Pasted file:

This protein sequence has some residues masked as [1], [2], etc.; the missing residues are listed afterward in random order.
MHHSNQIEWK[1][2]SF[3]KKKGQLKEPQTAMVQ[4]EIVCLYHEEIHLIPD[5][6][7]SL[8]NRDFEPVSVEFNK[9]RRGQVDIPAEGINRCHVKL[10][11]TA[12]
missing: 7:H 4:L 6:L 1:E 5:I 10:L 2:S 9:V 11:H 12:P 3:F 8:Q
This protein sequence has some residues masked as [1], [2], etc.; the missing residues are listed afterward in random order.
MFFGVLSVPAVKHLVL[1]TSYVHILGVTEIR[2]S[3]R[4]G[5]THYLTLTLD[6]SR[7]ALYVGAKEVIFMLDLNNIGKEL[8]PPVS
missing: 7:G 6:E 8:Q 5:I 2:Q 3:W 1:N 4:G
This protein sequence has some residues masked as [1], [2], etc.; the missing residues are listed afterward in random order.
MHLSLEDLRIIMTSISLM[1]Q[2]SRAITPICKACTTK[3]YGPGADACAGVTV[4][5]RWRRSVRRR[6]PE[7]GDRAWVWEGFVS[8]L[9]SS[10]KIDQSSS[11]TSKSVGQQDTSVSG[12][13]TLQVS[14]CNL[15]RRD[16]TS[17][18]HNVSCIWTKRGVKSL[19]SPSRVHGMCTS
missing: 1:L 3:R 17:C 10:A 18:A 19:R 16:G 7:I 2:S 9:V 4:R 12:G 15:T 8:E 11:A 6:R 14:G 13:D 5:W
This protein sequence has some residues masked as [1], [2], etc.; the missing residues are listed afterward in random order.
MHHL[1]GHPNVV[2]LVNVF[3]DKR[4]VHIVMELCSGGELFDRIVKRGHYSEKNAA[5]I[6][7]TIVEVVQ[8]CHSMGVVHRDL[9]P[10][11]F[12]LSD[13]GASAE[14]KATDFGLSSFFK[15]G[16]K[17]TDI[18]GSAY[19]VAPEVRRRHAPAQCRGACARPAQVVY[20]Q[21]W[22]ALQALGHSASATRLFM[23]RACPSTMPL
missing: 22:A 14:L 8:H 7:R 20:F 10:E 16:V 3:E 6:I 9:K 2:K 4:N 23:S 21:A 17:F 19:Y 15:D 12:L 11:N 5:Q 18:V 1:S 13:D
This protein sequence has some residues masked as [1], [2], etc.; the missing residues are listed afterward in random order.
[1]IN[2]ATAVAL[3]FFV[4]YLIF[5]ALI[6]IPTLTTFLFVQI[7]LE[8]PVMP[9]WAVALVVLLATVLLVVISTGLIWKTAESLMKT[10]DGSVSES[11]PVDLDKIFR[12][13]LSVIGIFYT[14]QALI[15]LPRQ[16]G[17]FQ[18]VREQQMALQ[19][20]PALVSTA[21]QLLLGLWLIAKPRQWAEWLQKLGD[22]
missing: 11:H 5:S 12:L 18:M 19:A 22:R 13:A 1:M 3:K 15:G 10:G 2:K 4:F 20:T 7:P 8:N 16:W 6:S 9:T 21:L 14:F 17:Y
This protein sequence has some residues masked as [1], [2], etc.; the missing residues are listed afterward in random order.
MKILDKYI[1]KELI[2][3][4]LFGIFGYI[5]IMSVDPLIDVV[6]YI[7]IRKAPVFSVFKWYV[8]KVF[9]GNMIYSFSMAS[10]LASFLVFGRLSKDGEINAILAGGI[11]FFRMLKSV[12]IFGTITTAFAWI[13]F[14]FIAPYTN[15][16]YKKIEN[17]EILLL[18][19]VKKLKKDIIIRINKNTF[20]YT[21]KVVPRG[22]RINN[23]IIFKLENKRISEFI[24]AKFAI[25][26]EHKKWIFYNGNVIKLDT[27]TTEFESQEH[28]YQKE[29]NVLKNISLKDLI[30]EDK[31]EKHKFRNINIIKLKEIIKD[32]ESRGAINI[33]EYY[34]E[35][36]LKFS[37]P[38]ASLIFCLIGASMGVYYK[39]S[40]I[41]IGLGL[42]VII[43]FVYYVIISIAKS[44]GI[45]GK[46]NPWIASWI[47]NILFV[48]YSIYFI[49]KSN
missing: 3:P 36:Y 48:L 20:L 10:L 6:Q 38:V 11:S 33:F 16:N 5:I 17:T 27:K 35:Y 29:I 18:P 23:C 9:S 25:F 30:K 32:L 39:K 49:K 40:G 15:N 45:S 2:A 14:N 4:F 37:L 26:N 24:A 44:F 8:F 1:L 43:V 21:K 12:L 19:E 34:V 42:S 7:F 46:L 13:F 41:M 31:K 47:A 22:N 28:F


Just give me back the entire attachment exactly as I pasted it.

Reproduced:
This protein sequence has some residues masked as [1], [2], etc.; the missing residues are listed afterward in random order.
MHHSNQIEWK[1][2]SF[3]KKKGQLKEPQTAMVQ[4]EIVCLYHEEIHLIPD[5][6][7]SL[8]NRDFEPVSVEFNK[9]RRGQVDIPAEGINRCHVKL[10][11]TA[12]
missing: 7:H 4:L 6:L 1:E 5:I 10:L 2:S 9:V 11:H 12:P 3:F 8:Q
This protein sequence has some residues masked as [1], [2], etc.; the missing residues are listed afterward in random order.
MFFGVLSVPAVKHLVL[1]TSYVHILGVTEIR[2]S[3]R[4]G[5]THYLTLTLD[6]SR[7]ALYVGAKEVIFMLDLNNIGKEL[8]PPVS
missing: 7:G 6:E 8:Q 5:I 2:Q 3:W 1:N 4:G
This protein sequence has some residues masked as [1], [2], etc.; the missing residues are listed afterward in random order.
MHLSLEDLRIIMTSISLM[1]Q[2]SRAITPICKACTTK[3]YGPGADACAGVTV[4][5]RWRRSVRRR[6]PE[7]GDRAWVWEGFVS[8]L[9]SS[10]KIDQSSS[11]TSKSVGQQDTSVSG[12][13]TLQVS[14]CNL[15]RRD[16]TS[17][18]HNVSCIWTKRGVKSL[19]SPSRVHGMCTS
missing: 1:L 3:R 17:C 10:A 18:A 19:R 16:G 7:I 2:S 9:V 4:R 12:G 15:T 8:E 11:A 6:R 14:G 13:D 5:W
This protein sequence has some residues masked as [1], [2], etc.; the missing residues are listed afterward in random order.
MHHL[1]GHPNVV[2]LVNVF[3]DKR[4]VHIVMELCSGGELFDRIVKRGHYSEKNAA[5]I[6][7]TIVEVVQ[8]CHSMGVVHRDL[9]P[10][11]F[12]LSD[13]GASAE[14]KATDFGLSSFFK[15]G[16]K[17]TDI[18]GSAY[19]VAPEVRRRHAPAQCRGACARPAQVVY[20]Q[21]W[22]ALQALGHSASATRLFM[23]RACPSTMPL
missing: 22:A 14:L 8:H 7:R 20:F 10:E 16:V 3:E 6:I 9:K 2:K 4:N 23:S 21:A 17:F 19:Y 15:D 12:L 11:N 5:Q 18:V 1:S 13:D
This protein sequence has some residues masked as [1], [2], etc.; the missing residues are listed afterward in random order.
[1]IN[2]ATAVAL[3]FFV[4]YLIF[5]ALI[6]IPTLTTFLFVQI[7]LE[8]PVMP[9]WAVALVVLLATVLLVVISTGLIWKTAESLMKT[10]DGSVSES[11]PVDLDKIFR[12][13]LSVIGIFYT[14]QALI[15]LPRQ[16]G[17]FQ[18]VREQQMALQ[19][20]PALVSTA[21]QLLLGLWLIAKPRQWAEWLQKLGD[22]
missing: 11:H 5:S 12:L 18:M 19:A 22:R 13:A 1:M 3:K 15:G 10:G 2:K 4:F 20:T 7:P 8:N 16:W 6:S 9:T 21:L 14:F 17:Y
This protein sequence has some residues masked as [1], [2], etc.; the missing residues are listed afterward in random order.
MKILDKYI[1]KELI[2][3][4]LFGIFGYI[5]IMSVDPLIDVV[6]YI[7]IRKAPVFSVFKWYV[8]KVF[9]GNMIYSFSMAS[10]LASFLVFGRLSKDGEINAILAGGI[11]FFRMLKSV[12]IFGTITTAFAWI[13]F[14]FIAPYTN[15][16]YKKIEN[17]EILLL[18][19]VKKLKKDIIIRINKNTF[20]YT[21]KVVPRG[22]RINN[23]IIFKLENKRISEFI[24]AKFAI[25][26]EHKKWIFYNGNVIKLDT[27]TTEFESQEH[28]YQKE[29]NVLKNISLKDLI[30]EDK[31]EKHKFRNINIIKLKEIIKD[32]ESRGAINI[33]EYY[34]E[35][36]LKFS[37]P[38]ASLIFCLIGASMGVYYK[39]S[40]I[41]IGLGL[42]VII[43]FVYYVIISIAKS[44]GI[45]GK[46]NPWIASWI[47]NILFV[48]YSIYFI[49]KSN
missing: 3:P 36:Y 48:L 20:L 10:L 6:Q 38:V 11:S 33:F 16:N 5:I 17:T 27:K 35:Y 29:I 18:P 23:C 9:S 25:F 30:K 32:L 39:K 49:K 40:G 15:N 45:S 2:A 14:N 4:F 37:L 26:N 24:A 44:F 8:F 1:L 43:V 21:K 12:L 19:E 34:V 42:S 7:F 46:L 13:F 41:M 31:K 47:A 22:N 28:F